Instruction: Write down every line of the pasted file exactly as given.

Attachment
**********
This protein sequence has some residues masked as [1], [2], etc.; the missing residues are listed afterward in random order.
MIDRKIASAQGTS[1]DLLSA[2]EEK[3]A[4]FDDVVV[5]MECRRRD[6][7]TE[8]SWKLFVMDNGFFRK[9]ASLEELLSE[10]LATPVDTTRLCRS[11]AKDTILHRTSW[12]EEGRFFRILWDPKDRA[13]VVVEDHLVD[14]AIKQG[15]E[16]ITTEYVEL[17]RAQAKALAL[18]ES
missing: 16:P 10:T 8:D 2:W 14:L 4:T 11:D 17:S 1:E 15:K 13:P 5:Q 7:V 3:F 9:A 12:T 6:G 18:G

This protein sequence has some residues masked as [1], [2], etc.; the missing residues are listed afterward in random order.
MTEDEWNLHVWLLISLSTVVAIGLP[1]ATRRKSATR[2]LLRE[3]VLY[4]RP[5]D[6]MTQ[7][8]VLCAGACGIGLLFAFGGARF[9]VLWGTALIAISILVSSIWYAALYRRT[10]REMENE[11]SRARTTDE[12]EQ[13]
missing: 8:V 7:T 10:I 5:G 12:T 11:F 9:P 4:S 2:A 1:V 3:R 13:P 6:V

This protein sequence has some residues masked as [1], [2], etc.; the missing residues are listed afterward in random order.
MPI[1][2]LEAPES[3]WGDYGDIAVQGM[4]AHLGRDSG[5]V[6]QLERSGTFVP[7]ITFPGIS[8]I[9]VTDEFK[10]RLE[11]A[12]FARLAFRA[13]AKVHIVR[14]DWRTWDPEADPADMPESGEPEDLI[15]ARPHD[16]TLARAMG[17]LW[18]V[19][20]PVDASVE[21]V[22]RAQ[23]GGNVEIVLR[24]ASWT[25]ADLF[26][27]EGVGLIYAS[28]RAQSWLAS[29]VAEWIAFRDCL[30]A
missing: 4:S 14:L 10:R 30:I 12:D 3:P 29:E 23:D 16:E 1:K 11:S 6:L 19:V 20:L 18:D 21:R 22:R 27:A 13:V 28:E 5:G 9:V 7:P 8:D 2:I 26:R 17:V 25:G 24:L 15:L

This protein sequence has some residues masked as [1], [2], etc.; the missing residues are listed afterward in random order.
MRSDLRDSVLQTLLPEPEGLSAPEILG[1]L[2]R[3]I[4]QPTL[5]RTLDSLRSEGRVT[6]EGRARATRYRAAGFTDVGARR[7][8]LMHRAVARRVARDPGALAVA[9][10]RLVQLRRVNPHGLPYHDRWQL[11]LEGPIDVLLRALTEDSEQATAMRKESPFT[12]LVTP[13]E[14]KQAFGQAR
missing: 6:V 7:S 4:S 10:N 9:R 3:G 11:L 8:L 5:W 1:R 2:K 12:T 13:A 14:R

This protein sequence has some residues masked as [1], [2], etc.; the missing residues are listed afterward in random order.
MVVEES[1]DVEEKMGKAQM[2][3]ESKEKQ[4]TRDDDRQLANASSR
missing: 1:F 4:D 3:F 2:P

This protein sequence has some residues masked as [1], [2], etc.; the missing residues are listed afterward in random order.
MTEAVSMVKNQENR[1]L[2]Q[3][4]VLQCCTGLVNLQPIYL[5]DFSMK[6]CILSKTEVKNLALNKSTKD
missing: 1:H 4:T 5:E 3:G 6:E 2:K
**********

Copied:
This protein sequence has some residues masked as [1], [2], etc.; the missing residues are listed afterward in random order.
MIDRKIASAQGTS[1]DLLSA[2]EEK[3]A[4]FDDVVV[5]MECRRRD[6][7]TE[8]SWKLFVMDNGFFRK[9]ASLEELLSE[10]LATPVDTTRLCRS[11]AKDTILHRTSW[12]EEGRFFRILWDPKDRA[13]VVVEDHLVD[14]AIKQG[15]E[16]ITTEYVEL[17]RAQAKALAL[18]ES
missing: 16:P 10:T 8:D 2:W 14:L 4:T 11:D 17:S 1:E 15:K 13:P 5:Q 7:V 3:F 9:A 12:T 6:G 18:G

This protein sequence has some residues masked as [1], [2], etc.; the missing residues are listed afterward in random order.
MTEDEWNLHVWLLISLSTVVAIGLP[1]ATRRKSATR[2]LLRE[3]VLY[4]RP[5]D[6]MTQ[7][8]VLCAGACGIGLLFAFGGARF[9]VLWGTALIAISILVSSIWYAALYRRT[10]REMENE[11]SRARTTDE[12]EQ[13]
missing: 8:V 7:T 10:I 5:G 12:T 11:F 9:P 4:S 2:A 1:V 3:R 13:P 6:V

This protein sequence has some residues masked as [1], [2], etc.; the missing residues are listed afterward in random order.
MPI[1][2]LEAPES[3]WGDYGDIAVQGM[4]AHLGRDSG[5]V[6]QLERSGTFVP[7]ITFPGIS[8]I[9]VTDEFK[10]RLE[11]A[12]FARLAFRA[13]AKVHIVR[14]DWRTWDPEADPADMPESGEPEDLI[15]ARPHD[16]TLARAMG[17]LW[18]V[19][20]PVDASVE[21]V[22]RAQ[23]GGNVEIVLR[24]ASWT[25]ADLF[26][27]EGVGLIYAS[28]RAQSWLAS[29]VAEWIAFRDCL[30]A
missing: 4:S 14:L 10:R 30:I 12:D 3:P 29:E 23:D 16:E 1:K 11:S 6:L 19:V 20:L 18:D 21:R 22:R 27:A 13:V 28:E 5:G 9:V 7:P 8:D 2:I 26:R 17:V 25:G 24:L 15:L

This protein sequence has some residues masked as [1], [2], etc.; the missing residues are listed afterward in random order.
MRSDLRDSVLQTLLPEPEGLSAPEILG[1]L[2]R[3]I[4]QPTL[5]RTLDSLRSEGRVT[6]EGRARATRYRAAGFTDVGARR[7][8]LMHRAVARRVARDPGALAVA[9][10]RLVQLRRVNPHGLPYHDRWQL[11]LEGPIDVLLRALTEDSEQATAMRKESPFT[12]LVTP[13]E[14]KQAFGQAR
missing: 6:V 7:S 4:S 10:N 9:R 3:G 11:L 8:L 5:W 1:R 2:K 12:T 13:A 14:R

This protein sequence has some residues masked as [1], [2], etc.; the missing residues are listed afterward in random order.
MVVEES[1]DVEEKMGKAQM[2][3]ESKEKQ[4]TRDDDRQLANASSR
missing: 1:F 4:D 3:F 2:P

This protein sequence has some residues masked as [1], [2], etc.; the missing residues are listed afterward in random order.
MTEAVSMVKNQENR[1]L[2]Q[3][4]VLQCCTGLVNLQPIYL[5]DFSMK[6]CILSKTEVKNLALNKSTKD
missing: 1:H 4:T 5:E 3:G 6:E 2:K